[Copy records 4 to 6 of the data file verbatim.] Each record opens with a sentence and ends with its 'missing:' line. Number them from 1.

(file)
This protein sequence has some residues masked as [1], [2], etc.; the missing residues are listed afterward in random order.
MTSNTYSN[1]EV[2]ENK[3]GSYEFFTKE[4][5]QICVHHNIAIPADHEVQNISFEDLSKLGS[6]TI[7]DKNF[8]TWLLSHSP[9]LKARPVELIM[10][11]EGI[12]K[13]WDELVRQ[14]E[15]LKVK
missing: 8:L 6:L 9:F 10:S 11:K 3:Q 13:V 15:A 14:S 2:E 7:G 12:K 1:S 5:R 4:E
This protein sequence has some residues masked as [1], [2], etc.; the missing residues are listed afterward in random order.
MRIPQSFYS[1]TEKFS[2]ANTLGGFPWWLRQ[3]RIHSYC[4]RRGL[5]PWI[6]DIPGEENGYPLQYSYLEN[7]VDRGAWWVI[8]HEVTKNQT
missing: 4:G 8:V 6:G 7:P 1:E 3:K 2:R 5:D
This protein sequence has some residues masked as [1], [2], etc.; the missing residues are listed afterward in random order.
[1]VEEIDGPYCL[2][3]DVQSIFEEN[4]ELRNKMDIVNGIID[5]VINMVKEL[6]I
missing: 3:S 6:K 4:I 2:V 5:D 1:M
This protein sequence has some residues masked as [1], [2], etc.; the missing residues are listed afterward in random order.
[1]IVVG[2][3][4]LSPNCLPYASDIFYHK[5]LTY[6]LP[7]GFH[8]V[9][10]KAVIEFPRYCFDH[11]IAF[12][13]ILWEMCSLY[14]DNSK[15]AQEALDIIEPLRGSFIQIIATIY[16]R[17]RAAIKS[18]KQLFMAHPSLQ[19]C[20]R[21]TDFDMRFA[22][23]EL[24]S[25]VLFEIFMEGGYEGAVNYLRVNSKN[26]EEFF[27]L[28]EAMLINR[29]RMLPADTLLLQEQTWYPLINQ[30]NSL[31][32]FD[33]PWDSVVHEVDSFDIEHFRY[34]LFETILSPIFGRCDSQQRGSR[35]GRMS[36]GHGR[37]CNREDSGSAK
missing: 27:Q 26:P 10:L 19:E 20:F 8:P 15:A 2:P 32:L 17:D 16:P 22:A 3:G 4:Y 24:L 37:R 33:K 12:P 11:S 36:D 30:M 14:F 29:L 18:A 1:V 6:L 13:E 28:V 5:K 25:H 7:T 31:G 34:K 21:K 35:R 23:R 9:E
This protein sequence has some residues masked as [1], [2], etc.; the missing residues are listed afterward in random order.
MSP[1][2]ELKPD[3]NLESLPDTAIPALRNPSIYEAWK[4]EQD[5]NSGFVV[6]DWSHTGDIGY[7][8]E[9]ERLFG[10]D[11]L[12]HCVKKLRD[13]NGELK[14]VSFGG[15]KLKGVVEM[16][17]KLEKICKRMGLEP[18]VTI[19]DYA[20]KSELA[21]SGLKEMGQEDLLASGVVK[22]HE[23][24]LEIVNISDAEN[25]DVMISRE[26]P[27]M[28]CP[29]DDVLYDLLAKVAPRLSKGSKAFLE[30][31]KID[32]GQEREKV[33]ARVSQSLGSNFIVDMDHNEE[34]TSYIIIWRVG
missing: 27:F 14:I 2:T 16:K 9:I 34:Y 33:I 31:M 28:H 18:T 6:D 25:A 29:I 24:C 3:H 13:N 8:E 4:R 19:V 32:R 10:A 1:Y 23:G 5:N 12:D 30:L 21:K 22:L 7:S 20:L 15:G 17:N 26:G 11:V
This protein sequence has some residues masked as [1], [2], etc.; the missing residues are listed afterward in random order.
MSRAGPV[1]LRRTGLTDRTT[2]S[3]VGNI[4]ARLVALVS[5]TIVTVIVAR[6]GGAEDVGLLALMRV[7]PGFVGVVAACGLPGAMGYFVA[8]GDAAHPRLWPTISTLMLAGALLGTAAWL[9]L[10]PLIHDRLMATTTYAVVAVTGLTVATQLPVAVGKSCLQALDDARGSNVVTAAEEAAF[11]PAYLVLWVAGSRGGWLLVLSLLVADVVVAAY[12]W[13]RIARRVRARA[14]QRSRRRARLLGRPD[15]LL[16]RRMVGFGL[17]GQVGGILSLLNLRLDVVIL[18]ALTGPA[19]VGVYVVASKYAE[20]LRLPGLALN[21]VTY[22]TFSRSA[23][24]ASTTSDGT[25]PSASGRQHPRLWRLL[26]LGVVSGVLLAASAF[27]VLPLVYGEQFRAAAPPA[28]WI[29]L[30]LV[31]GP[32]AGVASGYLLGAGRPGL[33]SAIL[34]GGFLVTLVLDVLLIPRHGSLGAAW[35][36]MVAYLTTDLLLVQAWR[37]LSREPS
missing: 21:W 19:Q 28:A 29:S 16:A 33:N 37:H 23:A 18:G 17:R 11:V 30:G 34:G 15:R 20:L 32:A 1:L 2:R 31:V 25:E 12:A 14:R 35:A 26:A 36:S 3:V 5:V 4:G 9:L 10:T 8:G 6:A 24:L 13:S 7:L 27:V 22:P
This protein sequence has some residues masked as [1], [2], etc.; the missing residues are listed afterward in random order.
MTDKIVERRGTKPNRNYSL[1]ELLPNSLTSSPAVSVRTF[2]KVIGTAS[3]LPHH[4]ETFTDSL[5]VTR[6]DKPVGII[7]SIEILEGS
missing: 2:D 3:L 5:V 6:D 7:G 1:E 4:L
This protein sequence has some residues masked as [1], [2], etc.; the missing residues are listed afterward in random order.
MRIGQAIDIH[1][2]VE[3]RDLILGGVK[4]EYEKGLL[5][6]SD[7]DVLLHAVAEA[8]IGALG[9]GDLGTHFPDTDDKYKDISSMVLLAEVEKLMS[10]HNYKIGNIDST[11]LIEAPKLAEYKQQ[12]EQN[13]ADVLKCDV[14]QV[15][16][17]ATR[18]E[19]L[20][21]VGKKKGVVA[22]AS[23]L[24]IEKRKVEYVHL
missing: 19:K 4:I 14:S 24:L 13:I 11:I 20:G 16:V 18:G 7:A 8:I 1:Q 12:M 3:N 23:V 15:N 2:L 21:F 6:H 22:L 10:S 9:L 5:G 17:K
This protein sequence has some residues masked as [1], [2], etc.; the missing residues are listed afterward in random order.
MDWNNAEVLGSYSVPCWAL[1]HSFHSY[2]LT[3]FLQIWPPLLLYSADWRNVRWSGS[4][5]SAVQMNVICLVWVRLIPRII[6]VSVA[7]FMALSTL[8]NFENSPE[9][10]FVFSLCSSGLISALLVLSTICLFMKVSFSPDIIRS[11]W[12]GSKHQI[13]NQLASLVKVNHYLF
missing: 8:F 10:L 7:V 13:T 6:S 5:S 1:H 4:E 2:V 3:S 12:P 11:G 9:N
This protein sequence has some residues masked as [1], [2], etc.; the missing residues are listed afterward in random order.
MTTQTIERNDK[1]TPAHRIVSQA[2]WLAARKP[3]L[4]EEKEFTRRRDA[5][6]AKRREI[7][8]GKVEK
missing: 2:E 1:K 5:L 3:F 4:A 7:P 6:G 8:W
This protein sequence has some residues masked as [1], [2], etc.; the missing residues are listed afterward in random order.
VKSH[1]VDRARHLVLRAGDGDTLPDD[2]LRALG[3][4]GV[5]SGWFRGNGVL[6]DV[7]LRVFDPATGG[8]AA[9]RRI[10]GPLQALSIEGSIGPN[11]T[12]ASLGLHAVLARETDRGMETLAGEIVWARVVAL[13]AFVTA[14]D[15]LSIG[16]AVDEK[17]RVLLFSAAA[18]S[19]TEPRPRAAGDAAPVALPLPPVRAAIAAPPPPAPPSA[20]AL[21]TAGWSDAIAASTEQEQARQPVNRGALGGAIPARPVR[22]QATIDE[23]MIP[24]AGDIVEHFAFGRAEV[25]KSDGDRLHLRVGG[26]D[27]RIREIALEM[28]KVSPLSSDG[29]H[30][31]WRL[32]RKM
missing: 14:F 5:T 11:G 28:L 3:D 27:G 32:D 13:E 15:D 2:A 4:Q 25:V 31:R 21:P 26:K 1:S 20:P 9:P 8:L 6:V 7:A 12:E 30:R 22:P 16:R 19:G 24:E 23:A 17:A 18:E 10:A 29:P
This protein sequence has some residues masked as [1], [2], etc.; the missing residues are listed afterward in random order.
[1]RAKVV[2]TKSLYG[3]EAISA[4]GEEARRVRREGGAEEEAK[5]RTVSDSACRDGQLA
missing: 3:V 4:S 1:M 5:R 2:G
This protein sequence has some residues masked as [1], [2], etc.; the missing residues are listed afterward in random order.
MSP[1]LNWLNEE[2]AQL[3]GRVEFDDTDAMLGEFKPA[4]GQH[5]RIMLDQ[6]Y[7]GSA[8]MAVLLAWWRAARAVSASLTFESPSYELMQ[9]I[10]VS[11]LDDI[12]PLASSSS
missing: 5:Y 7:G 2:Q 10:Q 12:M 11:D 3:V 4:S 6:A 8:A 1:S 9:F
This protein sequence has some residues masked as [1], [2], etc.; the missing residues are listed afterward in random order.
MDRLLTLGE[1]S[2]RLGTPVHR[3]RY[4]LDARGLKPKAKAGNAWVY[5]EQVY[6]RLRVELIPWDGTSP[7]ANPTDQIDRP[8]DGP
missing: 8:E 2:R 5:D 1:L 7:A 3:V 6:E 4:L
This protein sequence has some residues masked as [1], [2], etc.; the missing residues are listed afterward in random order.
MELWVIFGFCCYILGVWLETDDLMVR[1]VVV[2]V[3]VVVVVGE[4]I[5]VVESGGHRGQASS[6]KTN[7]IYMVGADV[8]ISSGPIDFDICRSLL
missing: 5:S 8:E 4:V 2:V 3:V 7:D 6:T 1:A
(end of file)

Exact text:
This protein sequence has some residues masked as [1], [2], etc.; the missing residues are listed afterward in random order.
[1]IVVG[2][3][4]LSPNCLPYASDIFYHK[5]LTY[6]LP[7]GFH[8]V[9][10]KAVIEFPRYCFDH[11]IAF[12][13]ILWEMCSLY[14]DNSK[15]AQEALDIIEPLRGSFIQIIATIY[16]R[17]RAAIKS[18]KQLFMAHPSLQ[19]C[20]R[21]TDFDMRFA[22][23]EL[24]S[25]VLFEIFMEGGYEGAVNYLRVNSKN[26]EEFF[27]L[28]EAMLINR[29]RMLPADTLLLQEQTWYPLINQ[30]NSL[31][32]FD[33]PWDSVVHEVDSFDIEHFRY[34]LFETILSPIFGRCDSQQRGSR[35]GRMS[36]GHGR[37]CNREDSGSAK
missing: 27:Q 26:P 10:L 19:E 20:F 8:P 15:A 2:P 32:L 17:D 16:P 22:A 3:G 4:Y 24:L 37:R 33:K 12:P 11:S 36:D 30:M 14:F 29:L 18:A 1:V 6:L 13:E 28:V 5:K 25:H 7:T 31:G 34:K 21:K 35:R 23:R 9:E
This protein sequence has some residues masked as [1], [2], etc.; the missing residues are listed afterward in random order.
MSP[1][2]ELKPD[3]NLESLPDTAIPALRNPSIYEAWK[4]EQD[5]NSGFVV[6]DWSHTGDIGY[7][8]E[9]ERLFG[10]D[11]L[12]HCVKKLRD[13]NGELK[14]VSFGG[15]KLKGVVEM[16][17]KLEKICKRMGLEP[18]VTI[19]DYA[20]KSELA[21]SGLKEMGQEDLLASGVVK[22]HE[23][24]LEIVNISDAEN[25]DVMISRE[26]P[27]M[28]CP[29]DDVLYDLLAKVAPRLSKGSKAFLE[30][31]KID[32]GQEREKV[33]ARVSQSLGSNFIVDMDHNEE[34]TSYIIIWRVG
missing: 27:F 14:I 2:T 16:K 9:I 34:Y 33:I 31:M 28:H 18:T 6:D 25:A 29:I 24:C 3:H 13:N 8:E 4:R 19:V 32:R 10:A 1:Y 23:G 5:N 12:D 30:L 21:K 22:L 7:S 20:L 15:G 17:N 26:G 11:V
This protein sequence has some residues masked as [1], [2], etc.; the missing residues are listed afterward in random order.
MSRAGPV[1]LRRTGLTDRTT[2]S[3]VGNI[4]ARLVALVS[5]TIVTVIVAR[6]GGAEDVGLLALMRV[7]PGFVGVVAACGLPGAMGYFVA[8]GDAAHPRLWPTISTLMLAGALLGTAAWL[9]L[10]PLIHDRLMATTTYAVVAVTGLTVATQLPVAVGKSCLQALDDARGSNVVTAAEEAAF[11]PAYLVLWVAGSRGGWLLVLSLLVADVVVAAY[12]W[13]RIARRVRARA[14]QRSRRRARLLGRPD[15]LL[16]RRMVGFGL[17]GQVGGILSLLNLRLDVVIL[18]ALTGPA[19]VGVYVVASKYAE[20]LRLPGLALN[21]VTY[22]TFSRSA[23][24]ASTTSDGT[25]PSASGRQHPRLWRLL[26]LGVVSGVLLAASAF[27]VLPLVYGEQFRAAAPPA[28]WI[29]L[30]LV[31]GP[32]AGVASGYLLGAGRPGL[33]SAIL[34]GGFLVTLVLDVLLIPRHGSLGAAW[35][36]MVAYLTTDLLLVQAWR[37]LSREPS
missing: 21:W 19:Q 28:A 29:S 16:A 33:N 37:H 23:A 18:G 17:R 11:V 30:G 34:G 15:R 20:L 32:A 1:L 2:R 31:V 25:E 12:A 14:R 35:A 26:A 36:S 3:V 5:V 4:G 9:L 10:T 8:G 6:A 24:L 13:S 7:L 27:V 22:P